Paraquat is poorly absorbed via the gastrointestinal system, with 76 to 90% and 11 to 20% of oral doses found in the feces and urine, respectively.1 Acute, low-level human ingestions of 20 to 30 mg paraquat/kg body weight may be survivable if treatment is provided rapidly; however, higher doses between 30 and 50 mg paraquat/kg body weight have been shown to elicit vomiting, diarrhea, abdominal pain, and mouth and throat ulceration within hours. Similarly, exposure to 30 to 50 mg paraquat/kg body weight doses elicit renal failure, hepatic impairment, and hypotension within one to four days of exposure, while pulmonary fibrosis and impaired lung function become apparent one to two weeks post-exposure and death often occurs due to pulmonary failure two to three weeks post exposure. Doses of 40 to >50 mg paraquat/kg body weight generally elicit cardiogenic shock and multi-organ failure, leading to death one to four days post exposure.5 Prognosis following acute ingestion of paraquat in humans can be derived via plasma paraquat concentrations, and cases with concentrations below 2.0, 0.6, 0.3, 0.16, and 0.1 mg/L paraquat at 4, 6, 10, 16, and 24 hours post exposure generally survive.1 A semiquantitative urine test for paraquat is predictive of prognosis when urine concentrations exceed 1 µg/ml.1 Specifically, the intensity of blue color seen on addition of 10 ml of urine to 2 ml of a 1% sodium dithionite in 1 N sodium hydroxide solution is predictive of outcome, with dark blue colors predictive of fatal urine paraquat concentrations of > 10 µg/ml, and pale blue colors predictive of survivable urine paraquat concentrations of < 1 µg/ml.1 In humans, the estimated lethal dose of a 40% paraquat solution is 14 ml.7 While poorly absorbed via intact skin, direct contact with paraquat solutions may yield burns and dermatitis.2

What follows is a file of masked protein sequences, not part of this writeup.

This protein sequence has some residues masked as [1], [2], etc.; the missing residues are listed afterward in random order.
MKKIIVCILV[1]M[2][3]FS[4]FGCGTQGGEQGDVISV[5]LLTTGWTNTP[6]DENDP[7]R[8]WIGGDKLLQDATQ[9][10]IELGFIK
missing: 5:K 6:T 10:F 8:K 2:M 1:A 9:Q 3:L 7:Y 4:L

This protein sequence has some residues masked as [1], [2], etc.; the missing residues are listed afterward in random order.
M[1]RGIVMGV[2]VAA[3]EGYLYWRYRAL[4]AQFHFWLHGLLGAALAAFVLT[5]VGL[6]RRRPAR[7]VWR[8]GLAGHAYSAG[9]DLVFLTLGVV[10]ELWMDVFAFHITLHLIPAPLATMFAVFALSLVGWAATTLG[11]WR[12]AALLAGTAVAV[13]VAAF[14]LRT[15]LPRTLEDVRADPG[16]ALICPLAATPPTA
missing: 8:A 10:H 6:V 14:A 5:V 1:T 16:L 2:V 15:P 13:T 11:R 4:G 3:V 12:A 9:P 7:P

Acute oral LD50 values of 189 and 125 mg paraquat/kg body weight have been derived for male and female rats, respectively.6 Oral LD50 values of 25, 30, 35, 120, 262 mg paraquat/kg body weight have been derived for dogs, guinea pigs, cats, mice, and chickens, respectively.7 Acute oral LDLo (lowest published lethal dose) values of 171 to 1690 mg paraquat/kg body weight have been observed in humans based on respiratory, urinary, and gastrointestinal effects.7 In solution, LDLo values of 0.071 to 1.49 ml paraquat/kg body weight have been described in humans.7 Further, dermal LD50 values of 80 to 90 and 236 mg paraquat/kg body weight have been found in rats and rabbits, respectively, while intraperitoneal LD50 values are 30, 16 to 39, and 25 mg paraquat/kg body weight in mice, rats, and rabbits, respectively.1